After two unprecedented years, it feels like things are getting back to “normal.” Most of the associations we have spoken with are returning to in-person meetings and conferences in 2022. However, virtual and hybrid events proved to be very valuable during the pandemic. This begs the question, “should you continue to host hybrid or virtual events in the post-pandemic world?” The data that you gathered from these events is a valuable asset to help inform your decision. Leveraging analytics will help you identify if there is value in continuing hybrid or online events for your organization. Here are four easy ways to leverage your virtual event data.

Four Ways to Leverage Virtual Event Data

The pandemic is considered a “Global Natural Experiment.” This is something that is naturally occurring, uncontrolled and acts like a randomized experiment. This “Global Natural Experiment” has provided us with a treasure-trove of useful data after the fact. Before the pandemic, there were many challenges with setting up real-life experiences to test your hypotheses. For example, you may have wanted to ask questions like:

  • “What if we hosted our event for free?”
  • “What if we offer an online-only experience?”

Those ideas probably would have been shot down in the past. The pandemic gave organizations an opportunity to execute these abnormal events. Now you can use the data captured at these events to find new opportunities.

Tip #1: Identify and define new member segments

Look at your registration data to identify patterns or trends that exist. With this natural experiment, many associations acquired new virtual event attendees who had never attended their in-person events. We want to figure out who these people are and determine how to better understand them.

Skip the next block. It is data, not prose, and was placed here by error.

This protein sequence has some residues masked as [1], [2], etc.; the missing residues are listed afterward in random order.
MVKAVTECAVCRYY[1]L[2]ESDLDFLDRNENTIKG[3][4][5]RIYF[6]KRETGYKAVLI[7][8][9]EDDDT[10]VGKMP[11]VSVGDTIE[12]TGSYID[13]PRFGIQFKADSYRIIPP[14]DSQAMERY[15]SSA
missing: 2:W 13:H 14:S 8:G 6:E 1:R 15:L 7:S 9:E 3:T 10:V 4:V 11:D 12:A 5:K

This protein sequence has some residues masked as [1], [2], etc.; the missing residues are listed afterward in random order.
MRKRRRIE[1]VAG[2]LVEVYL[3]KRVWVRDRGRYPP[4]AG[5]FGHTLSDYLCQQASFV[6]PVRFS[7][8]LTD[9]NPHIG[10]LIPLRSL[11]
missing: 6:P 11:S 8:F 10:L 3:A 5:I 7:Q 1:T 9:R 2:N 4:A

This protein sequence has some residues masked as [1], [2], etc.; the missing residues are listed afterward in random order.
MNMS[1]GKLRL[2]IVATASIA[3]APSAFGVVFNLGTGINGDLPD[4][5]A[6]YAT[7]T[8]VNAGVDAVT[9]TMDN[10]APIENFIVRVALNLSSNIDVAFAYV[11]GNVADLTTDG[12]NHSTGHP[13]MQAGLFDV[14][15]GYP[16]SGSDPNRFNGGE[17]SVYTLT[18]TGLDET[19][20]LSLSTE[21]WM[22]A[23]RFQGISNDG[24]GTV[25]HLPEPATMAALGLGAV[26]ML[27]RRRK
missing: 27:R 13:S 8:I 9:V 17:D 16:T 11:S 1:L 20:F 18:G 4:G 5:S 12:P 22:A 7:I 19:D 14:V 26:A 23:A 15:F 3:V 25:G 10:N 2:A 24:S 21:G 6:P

• Identify characteristics of the people who attended virtual events in high numbers and determine how they are different or the same from those who attended in-person.
  • Are you seeing more young professional, early-career individuals who usually don’t have the budget or time to travel? Are you seeing more international attendees? Is there anything significant that stands out?

Tip #2: Determine if and how these segments continued to engage

Once you have identified these segments, analyze them to see if they continued engaging with your association. After they attended your virtual event, did they:

  • Engage more with your association?
  • Attend an in-person event?
  • Register for a class?
  • Become a member if they were not?

Or maybe they didn’t engage with you further. If you learn that a free conference didn’t encourage the new segments to engage more it might not be worth it to continue hosting these virtual events. But don’t forget there could be value in creating goodwill and thought leadership with free services that you can’t always measure.

Tip #3: Find new revenue opportunities

By distinguishing these new segments and understanding their behaviors, you can create something new for them to participate in. Maybe you don’t currently have the right vehicle for this segment to continue engaging. Consider:

  • Repurposing existing content and bundling it in a way that appeals to them.